All of us can, in one way or another, identify with the prodigal son. We go off on our own, we mess up, we return, and our father welcomes us back.
But what if you are the father? What do you do if the son wanders off a second, third, or fourth time? What if it becomes a habit? Do you still welcome him home each time he returns? At what point might your warm welcome encourage him to go out again? Shouldn’t you at least drop the welcoming ceremony or tone it down a bit?
The message of [the Gospel] is NO, never.
There is no limit to God’s love and no limit to God’s welcome home to us. We can’t outsin his forgiveness.
In a letter to a guilt-ridden co-worker in the Reformation who was beside himself with grief over a great mistake he had made, Martin Luther writes:
“You must by no means make Christ to seem paltry and trifling to us, as though he could be our helper only when we want to be rid from imaginary, nominal, and childish sins … “
“He must rather be a Savior and a redeemer from real, great, grievous, and damnable transgressions and iniquities–yea from the greatest and most shaking sins … ”
Luther concludes ” … my faithful request and admonition is that you join our company and associate with us who are the real, great, and hard-boiled sinners ….”
“You will have to get used to the belief that Christ is a real Savior and you a real sinner.”
These two refreshing stories help us whenever we may be tempted to parade our level of spiritual pride around or to make it appear by our actions that we are no longer in need of forgiveness.
Pride in our level of spirituality can have a very negative affect on our Christian witness.
The less-than-authentic self we present to others may pass on the message that we’ve arrived.
Far from imparting hope and forgiveness our appearance may discourage those who feel there’s no way they can live up to the image we’re presenting.
When we’re authentic, however, the message gets through.
A story by noted Bible teacher Steve Brown illustrates this point well. He talks of a time when he was speaking at a church in Pennsylvania.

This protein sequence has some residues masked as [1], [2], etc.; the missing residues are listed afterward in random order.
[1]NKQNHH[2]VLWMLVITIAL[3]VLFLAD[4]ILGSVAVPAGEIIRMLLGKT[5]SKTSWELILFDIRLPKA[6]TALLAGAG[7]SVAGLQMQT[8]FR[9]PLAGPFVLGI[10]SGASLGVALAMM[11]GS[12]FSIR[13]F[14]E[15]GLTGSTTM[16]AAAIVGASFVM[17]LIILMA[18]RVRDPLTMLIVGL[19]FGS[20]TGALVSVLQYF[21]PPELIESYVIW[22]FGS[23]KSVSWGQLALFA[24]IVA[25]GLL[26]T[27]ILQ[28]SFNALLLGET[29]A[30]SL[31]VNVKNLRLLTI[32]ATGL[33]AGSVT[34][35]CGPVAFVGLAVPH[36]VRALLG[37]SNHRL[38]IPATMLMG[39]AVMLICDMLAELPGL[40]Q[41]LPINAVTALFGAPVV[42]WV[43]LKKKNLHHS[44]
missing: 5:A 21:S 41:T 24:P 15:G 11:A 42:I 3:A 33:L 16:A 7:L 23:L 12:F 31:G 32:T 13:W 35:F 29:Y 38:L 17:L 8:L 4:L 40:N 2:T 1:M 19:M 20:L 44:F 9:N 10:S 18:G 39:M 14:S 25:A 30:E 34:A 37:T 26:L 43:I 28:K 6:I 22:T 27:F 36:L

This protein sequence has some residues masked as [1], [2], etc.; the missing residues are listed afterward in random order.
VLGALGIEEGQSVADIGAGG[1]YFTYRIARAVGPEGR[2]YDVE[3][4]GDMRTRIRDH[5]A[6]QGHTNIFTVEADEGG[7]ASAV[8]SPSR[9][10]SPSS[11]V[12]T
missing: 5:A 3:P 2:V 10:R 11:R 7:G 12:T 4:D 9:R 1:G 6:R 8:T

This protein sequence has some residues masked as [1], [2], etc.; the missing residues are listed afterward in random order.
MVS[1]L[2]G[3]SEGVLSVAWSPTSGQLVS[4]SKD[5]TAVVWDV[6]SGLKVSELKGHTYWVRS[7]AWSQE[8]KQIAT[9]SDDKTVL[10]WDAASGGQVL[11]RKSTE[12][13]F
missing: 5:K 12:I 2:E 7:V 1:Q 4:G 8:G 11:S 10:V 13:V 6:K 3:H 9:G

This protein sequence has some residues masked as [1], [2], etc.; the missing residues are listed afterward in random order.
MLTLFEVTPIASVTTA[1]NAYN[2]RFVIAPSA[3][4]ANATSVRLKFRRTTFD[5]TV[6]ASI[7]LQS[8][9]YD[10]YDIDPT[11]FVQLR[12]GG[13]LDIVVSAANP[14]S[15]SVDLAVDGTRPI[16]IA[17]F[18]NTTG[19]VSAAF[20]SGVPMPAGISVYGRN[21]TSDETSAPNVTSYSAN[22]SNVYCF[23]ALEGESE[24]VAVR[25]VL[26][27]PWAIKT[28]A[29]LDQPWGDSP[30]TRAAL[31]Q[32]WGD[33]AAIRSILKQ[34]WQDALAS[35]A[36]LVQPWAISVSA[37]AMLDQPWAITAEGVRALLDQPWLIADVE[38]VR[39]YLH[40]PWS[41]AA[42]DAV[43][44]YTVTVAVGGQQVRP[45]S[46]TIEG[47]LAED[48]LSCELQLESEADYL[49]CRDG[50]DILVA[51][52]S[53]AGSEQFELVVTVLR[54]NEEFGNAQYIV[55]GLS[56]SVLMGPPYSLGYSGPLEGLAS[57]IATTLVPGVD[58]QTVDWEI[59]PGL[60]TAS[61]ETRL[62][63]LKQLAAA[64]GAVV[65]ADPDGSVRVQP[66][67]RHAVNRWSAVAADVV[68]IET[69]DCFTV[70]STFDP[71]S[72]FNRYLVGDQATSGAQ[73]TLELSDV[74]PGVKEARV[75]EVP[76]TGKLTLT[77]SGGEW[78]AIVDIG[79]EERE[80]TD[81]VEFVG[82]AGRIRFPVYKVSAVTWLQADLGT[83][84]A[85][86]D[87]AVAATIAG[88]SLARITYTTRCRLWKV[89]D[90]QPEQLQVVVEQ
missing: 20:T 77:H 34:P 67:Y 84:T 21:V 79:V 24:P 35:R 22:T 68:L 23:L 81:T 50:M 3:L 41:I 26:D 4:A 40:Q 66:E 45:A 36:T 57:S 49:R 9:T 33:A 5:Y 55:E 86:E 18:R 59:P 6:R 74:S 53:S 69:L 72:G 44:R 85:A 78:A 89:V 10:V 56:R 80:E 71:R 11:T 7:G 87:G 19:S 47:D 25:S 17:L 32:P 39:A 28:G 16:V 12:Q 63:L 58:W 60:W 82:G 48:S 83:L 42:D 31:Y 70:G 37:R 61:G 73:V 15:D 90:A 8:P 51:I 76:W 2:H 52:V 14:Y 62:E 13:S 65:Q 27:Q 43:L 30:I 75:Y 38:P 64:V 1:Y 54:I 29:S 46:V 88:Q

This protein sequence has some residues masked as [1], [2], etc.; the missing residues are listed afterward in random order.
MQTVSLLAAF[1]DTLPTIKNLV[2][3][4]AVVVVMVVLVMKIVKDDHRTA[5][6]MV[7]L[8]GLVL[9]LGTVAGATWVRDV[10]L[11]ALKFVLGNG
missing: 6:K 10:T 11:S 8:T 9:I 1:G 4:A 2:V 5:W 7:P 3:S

After his talk, someone from the audience walked up to him and said, “You know, a lot of preachers get up and say ‘I’m a sinner just like you’ I want to let you know that you’re the first one I ever believed. ‘”
There are two messages in this chapter.
First: we can’t “outsin” God’s forgiveness.
Second: It’s far better to present ourselves authentically than to show an image to the world that appears “above it all.”
When our presentation is authentic, our message will be authentic.
In those days I would get apart and I would have these intense prayer times and Bible reading and come out filled with fire and so on and God would bless and Rosemarie would be standing there wondering what in the world is going on.
But anyway, I had one of those times. Somebody had come by with a real financial need. I gave him all the money I had.
I gave him in that giving part of Rosemarie’s food money.
Now that is getting personal and Rosemarie said Jack, “do you know you gave away half the week’s food money?”
I guess I kind of overlooked that a bit and she said, “do you know that next week we are having five people coming over and eating with us every day plus we have all those others eating with us?”
I said, “well, would you be willing to conduct an experiment?”
We needed extra money anyway to feed the five plus all of us that we didn’t have in the first place.
So I prayed and asked God, “we are weak, we are poor and we don’t have enough money, enough food, so would you really open up the windows of heaven.”
I said, “just give God a couple of days.”
Now our backporch is pretty large and on Thursday somebody brought over a lot of fresh vegetables, a big supply.
There was enough there to solve the problem.
But on Saturday, somebody brought over not only a supply of fresh vegetables, three or four times as many as we already had, but they brought all these canned goods.
There was so much in the way of food on the porch that we had a crisis to know what to do with it.
I was rushing around giving it away, the. freshest stuff to neighbors.
We had so much in the way of canned goods that we still had some of it two years later.
The weight is on God.
The success is God’s kingdom. It is God’s work so I keep giving back to him the work that I have to do.
I must do it in the sense I don’t have the power to do it, I don’t have the strength, I don’t have the resources, but I have a God who has unlimited resources and I will believe him.
Jack Miller, A Son Meets With His Father
In talking to the public prosecutor’s wife in the hotel, she said, “I go to All Saints Church. What church do you go to?”
I said, “Well, I go to “All Sinners”.
And she said, “You must have a large parish!” I said, “Well, that’s true.”
When you’re out there, they’re my people, and they’re getting converted, and God is working with them, and they’re developing the gifts of the Spirit.
So, when you approach them, and say, “Now look, in one sense you’re under the wrath of God, and in another sense, His love is over you, beckoning you to the cross.